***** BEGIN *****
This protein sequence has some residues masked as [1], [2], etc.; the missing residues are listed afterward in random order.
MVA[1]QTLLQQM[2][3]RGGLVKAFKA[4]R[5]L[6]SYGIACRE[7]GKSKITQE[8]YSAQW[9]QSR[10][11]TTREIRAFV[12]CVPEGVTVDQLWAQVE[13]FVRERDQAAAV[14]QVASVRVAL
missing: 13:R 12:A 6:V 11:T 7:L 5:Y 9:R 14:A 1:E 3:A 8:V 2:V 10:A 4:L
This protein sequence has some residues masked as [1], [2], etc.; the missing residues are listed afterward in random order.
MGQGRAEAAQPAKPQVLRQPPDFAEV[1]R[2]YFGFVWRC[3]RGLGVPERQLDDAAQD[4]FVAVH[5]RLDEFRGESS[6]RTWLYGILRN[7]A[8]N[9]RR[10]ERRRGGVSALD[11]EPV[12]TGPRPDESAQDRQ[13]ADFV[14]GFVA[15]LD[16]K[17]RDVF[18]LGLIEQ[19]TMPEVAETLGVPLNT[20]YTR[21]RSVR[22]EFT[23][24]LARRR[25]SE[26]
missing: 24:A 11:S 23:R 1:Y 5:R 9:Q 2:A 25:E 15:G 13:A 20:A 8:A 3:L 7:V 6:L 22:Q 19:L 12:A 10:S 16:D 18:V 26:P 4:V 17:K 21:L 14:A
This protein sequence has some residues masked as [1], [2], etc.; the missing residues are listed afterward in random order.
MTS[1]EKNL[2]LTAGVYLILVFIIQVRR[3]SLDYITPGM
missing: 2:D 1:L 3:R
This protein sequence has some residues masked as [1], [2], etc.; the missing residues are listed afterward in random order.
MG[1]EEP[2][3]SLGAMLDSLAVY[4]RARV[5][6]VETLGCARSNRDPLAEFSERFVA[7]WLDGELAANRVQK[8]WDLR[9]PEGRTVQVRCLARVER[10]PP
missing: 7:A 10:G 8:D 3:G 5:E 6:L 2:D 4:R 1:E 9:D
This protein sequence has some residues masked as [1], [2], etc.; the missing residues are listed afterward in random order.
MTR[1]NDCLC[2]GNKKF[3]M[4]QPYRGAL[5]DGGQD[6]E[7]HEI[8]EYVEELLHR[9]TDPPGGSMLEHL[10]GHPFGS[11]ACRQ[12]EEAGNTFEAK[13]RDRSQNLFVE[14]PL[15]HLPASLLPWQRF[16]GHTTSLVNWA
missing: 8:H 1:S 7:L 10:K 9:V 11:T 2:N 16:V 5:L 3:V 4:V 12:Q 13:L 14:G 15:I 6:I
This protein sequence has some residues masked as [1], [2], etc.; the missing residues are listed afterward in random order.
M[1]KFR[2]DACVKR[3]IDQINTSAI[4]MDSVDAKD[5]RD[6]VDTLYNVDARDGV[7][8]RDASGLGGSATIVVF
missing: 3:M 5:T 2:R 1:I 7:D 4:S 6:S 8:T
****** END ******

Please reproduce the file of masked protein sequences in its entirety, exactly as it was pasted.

This protein sequence has some residues masked as [1], [2], etc.; the missing residues are listed afterward in random order.
MVA[1]QTLLQQM[2][3]RGGLVKAFKA[4]R[5]L[6]SYGIACRE[7]GKSKITQE[8]YSAQW[9]QSR[10][11]TTREIRAFV[12]CVPEGVTVDQLWAQVE[13]FVRERDQAAAV[14]QVASVRVAL
missing: 13:R 12:A 6:V 11:T 7:L 5:Y 9:R 14:A 1:E 3:A 8:V 2:V 10:A 4:L
This protein sequence has some residues masked as [1], [2], etc.; the missing residues are listed afterward in random order.
MGQGRAEAAQPAKPQVLRQPPDFAEV[1]R[2]YFGFVWRC[3]RGLGVPERQLDDAAQD[4]FVAVH[5]RLDEFRGESS[6]RTWLYGILRN[7]A[8]N[9]RR[10]ERRRGGVSALD[11]EPV[12]TGPRPDESAQDRQ[13]ADFV[14]GFVA[15]LD[16]K[17]RDVF[18]LGLIEQ[19]TMPEVAETLGVPLNT[20]YTR[21]RSVR[22]EFT[23][24]LARRR[25]SE[26]
missing: 24:A 11:S 23:R 1:Y 5:R 9:Q 2:A 25:E 15:G 13:A 20:A 8:A 3:L 7:V 6:L 22:Q 19:L 12:A 10:S 16:D 18:V 26:P 4:V 17:K 21:L 14:A
This protein sequence has some residues masked as [1], [2], etc.; the missing residues are listed afterward in random order.
MTS[1]EKNL[2]LTAGVYLILVFIIQVRR[3]SLDYITPGM
missing: 2:D 1:L 3:R
This protein sequence has some residues masked as [1], [2], etc.; the missing residues are listed afterward in random order.
MG[1]EEP[2][3]SLGAMLDSLAVY[4]RARV[5][6]VETLGCARSNRDPLAEFSERFVA[7]WLDGELAANRVQK[8]WDLR[9]PEGRTVQVRCLARVER[10]PP
missing: 7:A 10:G 8:D 3:G 5:E 6:L 2:D 4:R 1:E 9:D
This protein sequence has some residues masked as [1], [2], etc.; the missing residues are listed afterward in random order.
MTR[1]NDCLC[2]GNKKF[3]M[4]QPYRGAL[5]DGGQD[6]E[7]HEI[8]EYVEELLHR[9]TDPPGGSMLEHL[10]GHPFGS[11]ACRQ[12]EEAGNTFEAK[13]RDRSQNLFVE[14]PL[15]HLPASLLPWQRF[16]GHTTSLVNWA
missing: 8:H 1:S 7:L 10:K 9:V 11:T 2:N 16:V 5:L 3:V 4:V 12:Q 13:L 14:G 15:I 6:I
This protein sequence has some residues masked as [1], [2], etc.; the missing residues are listed afterward in random order.
M[1]KFR[2]DACVKR[3]IDQINTSAI[4]MDSVDAKD[5]RD[6]VDTLYNVDARDGV[7][8]RDASGLGGSATIVVF
missing: 3:M 5:T 2:R 1:I 7:D 4:S 6:S 8:T